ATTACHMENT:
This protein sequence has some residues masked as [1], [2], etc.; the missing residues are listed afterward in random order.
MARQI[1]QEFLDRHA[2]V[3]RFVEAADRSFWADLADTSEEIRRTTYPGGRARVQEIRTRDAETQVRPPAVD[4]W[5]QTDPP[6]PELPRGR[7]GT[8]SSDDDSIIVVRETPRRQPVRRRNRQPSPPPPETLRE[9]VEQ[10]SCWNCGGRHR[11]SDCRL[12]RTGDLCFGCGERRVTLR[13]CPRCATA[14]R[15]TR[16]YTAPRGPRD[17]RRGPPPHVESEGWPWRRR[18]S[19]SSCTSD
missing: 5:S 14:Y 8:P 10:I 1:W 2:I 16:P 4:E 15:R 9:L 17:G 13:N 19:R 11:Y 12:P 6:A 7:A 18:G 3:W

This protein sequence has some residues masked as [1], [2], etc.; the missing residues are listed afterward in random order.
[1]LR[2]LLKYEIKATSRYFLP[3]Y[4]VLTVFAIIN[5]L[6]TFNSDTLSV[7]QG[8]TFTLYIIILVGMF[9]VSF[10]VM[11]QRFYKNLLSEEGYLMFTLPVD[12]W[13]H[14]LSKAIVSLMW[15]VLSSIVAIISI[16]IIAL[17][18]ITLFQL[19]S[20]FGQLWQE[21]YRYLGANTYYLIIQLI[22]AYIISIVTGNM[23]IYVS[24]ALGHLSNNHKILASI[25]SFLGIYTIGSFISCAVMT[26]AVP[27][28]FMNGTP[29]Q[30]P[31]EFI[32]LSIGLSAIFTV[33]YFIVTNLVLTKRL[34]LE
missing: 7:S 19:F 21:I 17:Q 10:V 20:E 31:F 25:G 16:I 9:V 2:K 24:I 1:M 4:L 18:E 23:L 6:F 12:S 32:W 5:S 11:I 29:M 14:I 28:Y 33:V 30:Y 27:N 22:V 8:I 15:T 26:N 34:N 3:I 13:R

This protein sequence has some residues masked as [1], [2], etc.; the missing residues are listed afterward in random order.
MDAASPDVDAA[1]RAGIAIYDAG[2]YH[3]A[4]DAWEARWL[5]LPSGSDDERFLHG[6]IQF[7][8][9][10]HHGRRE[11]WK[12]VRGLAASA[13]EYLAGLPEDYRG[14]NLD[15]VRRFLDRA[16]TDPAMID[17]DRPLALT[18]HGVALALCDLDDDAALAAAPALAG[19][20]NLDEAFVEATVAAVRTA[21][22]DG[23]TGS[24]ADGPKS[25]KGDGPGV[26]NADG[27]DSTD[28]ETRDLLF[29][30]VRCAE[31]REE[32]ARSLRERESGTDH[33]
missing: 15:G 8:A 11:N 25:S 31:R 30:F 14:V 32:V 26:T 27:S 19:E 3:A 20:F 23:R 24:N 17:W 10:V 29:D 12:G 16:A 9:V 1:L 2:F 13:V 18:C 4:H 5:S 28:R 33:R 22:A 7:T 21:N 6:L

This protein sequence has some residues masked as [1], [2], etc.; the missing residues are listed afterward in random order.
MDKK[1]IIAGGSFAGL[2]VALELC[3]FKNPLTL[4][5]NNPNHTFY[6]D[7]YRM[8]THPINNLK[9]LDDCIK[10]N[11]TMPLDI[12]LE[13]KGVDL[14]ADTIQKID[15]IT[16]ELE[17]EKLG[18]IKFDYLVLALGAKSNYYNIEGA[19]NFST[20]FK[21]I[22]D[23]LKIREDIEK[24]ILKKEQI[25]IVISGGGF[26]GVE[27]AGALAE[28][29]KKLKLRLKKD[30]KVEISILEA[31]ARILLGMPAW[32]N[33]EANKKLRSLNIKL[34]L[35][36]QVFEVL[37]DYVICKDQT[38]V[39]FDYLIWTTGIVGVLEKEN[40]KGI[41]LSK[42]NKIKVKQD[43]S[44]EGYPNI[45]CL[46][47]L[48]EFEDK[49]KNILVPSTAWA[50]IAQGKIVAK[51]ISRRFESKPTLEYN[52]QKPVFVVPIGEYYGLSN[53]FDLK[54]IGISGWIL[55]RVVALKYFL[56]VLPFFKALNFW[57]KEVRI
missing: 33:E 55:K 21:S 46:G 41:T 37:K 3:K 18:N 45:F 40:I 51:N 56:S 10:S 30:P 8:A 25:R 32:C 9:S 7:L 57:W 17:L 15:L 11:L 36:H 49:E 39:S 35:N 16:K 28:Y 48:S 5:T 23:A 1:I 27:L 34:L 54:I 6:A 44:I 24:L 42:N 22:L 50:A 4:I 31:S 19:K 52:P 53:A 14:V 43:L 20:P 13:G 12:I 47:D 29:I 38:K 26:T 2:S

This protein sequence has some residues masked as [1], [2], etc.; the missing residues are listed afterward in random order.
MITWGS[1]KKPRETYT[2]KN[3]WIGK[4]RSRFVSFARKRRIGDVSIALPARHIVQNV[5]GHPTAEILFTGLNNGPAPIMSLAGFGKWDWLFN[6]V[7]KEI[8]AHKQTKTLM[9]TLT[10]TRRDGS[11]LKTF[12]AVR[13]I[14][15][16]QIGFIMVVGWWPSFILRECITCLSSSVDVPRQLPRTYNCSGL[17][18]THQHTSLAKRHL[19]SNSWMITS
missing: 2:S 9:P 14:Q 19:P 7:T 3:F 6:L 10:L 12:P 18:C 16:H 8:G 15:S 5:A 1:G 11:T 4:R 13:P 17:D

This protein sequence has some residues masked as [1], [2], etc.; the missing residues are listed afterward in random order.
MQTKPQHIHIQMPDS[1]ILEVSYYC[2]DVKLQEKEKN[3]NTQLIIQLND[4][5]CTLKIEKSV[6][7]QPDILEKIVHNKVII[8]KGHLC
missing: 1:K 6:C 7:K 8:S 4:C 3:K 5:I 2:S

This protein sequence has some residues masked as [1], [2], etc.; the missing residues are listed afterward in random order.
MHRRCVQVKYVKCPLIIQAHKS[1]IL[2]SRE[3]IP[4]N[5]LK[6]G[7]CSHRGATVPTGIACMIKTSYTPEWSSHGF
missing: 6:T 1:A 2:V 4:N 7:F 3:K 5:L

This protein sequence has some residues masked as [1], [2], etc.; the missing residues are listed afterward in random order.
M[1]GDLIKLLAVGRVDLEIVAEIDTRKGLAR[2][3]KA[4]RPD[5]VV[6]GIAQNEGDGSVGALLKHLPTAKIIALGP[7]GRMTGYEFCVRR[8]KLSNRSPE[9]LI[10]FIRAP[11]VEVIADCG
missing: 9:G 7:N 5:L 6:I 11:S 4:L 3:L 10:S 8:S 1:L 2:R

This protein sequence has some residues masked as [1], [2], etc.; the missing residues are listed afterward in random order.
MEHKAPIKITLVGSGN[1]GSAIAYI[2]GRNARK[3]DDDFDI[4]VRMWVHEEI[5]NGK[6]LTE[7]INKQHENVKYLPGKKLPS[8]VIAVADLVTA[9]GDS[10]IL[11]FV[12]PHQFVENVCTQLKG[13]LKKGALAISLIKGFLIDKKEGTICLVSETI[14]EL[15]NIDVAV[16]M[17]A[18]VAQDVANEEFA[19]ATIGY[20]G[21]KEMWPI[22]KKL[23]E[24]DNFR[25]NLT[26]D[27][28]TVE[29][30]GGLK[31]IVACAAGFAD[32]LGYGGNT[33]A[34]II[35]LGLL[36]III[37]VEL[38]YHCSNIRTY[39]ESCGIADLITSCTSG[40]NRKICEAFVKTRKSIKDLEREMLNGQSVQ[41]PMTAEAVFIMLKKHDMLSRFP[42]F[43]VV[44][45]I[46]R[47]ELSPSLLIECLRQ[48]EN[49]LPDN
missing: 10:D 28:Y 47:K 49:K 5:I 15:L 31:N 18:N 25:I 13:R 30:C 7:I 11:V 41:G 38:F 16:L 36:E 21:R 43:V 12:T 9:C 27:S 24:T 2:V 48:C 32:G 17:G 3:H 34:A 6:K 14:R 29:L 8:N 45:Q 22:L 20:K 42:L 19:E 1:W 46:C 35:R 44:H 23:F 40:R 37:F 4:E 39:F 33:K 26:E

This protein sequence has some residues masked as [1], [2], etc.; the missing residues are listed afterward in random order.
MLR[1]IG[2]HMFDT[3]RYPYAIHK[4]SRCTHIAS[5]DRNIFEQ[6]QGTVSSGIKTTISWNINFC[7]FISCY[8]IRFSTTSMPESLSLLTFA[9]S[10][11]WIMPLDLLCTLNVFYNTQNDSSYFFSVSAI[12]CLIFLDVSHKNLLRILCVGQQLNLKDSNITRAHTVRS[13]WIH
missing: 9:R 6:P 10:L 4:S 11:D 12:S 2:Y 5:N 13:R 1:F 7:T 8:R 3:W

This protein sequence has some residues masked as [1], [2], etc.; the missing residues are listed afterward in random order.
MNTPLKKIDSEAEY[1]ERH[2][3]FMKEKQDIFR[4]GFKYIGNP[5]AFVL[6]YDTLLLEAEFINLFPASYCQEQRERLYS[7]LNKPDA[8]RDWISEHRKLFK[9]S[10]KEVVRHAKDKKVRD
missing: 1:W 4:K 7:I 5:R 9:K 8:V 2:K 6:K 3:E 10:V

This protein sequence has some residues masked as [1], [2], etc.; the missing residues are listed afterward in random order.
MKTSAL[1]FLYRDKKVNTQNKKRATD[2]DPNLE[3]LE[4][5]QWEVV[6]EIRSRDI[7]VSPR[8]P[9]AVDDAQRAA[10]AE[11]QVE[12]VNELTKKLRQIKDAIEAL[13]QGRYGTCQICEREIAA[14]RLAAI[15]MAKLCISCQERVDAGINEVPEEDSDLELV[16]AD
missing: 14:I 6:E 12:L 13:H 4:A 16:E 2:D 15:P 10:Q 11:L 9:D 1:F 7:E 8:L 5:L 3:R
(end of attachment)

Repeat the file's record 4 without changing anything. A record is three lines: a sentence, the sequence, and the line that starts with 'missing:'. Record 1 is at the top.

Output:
This protein sequence has some residues masked as [1], [2], etc.; the missing residues are listed afterward in random order.
MDKK[1]IIAGGSFAGL[2]VALELC[3]FKNPLTL[4][5]NNPNHTFY[6]D[7]YRM[8]THPINNLK[9]LDDCIK[10]N[11]TMPLDI[12]LE[13]KGVDL[14]ADTIQKID[15]IT[16]ELE[17]EKLG[18]IKFDYLVLALGAKSNYYNIEGA[19]NFST[20]FK[21]I[22]D[23]LKIREDIEK[24]ILKKEQI[25]IVISGGGF[26]GVE[27]AGALAE[28][29]KKLKLRLKKD[30]KVEISILEA[31]ARILLGMPAW[32]N[33]EANKKLRSLNIKL[34]L[35][36]QVFEVL[37]DYVICKDQT[38]V[39]FDYLIWTTGIVGVLEKEN[40]KGI[41]LSK[42]NKIKVKQD[43]S[44]EGYPNI[45]CL[46][47]L[48]EFEDK[49]KNILVPSTAWA[50]IAQGKIVAK[51]ISRRFESKPTLEYN[52]QKPVFVVPIGEYYGLSN[53]FDLK[54]IGISGWIL[55]RVVALKYFL[56]VLPFFKALNFW[57]KEVRI
missing: 33:E 55:K 21:S 46:G 41:T 37:K 3:K 18:N 45:F 40:I 51:N 56:S 10:S 30:P 8:A 25:R 32:C 9:S 7:L 57:W 17:L 15:L 11:L 36:H 49:E 39:S 35:N 16:K 28:Y 48:S 5:T 23:A 1:I 27:L 34:L 54:I 6:A 44:I 24:L 42:N 22:L 50:A 4:I 31:S 19:K 52:P 53:A 14:V 43:L 20:P 13:G 12:I 47:D 29:I 38:K 26:T 2:S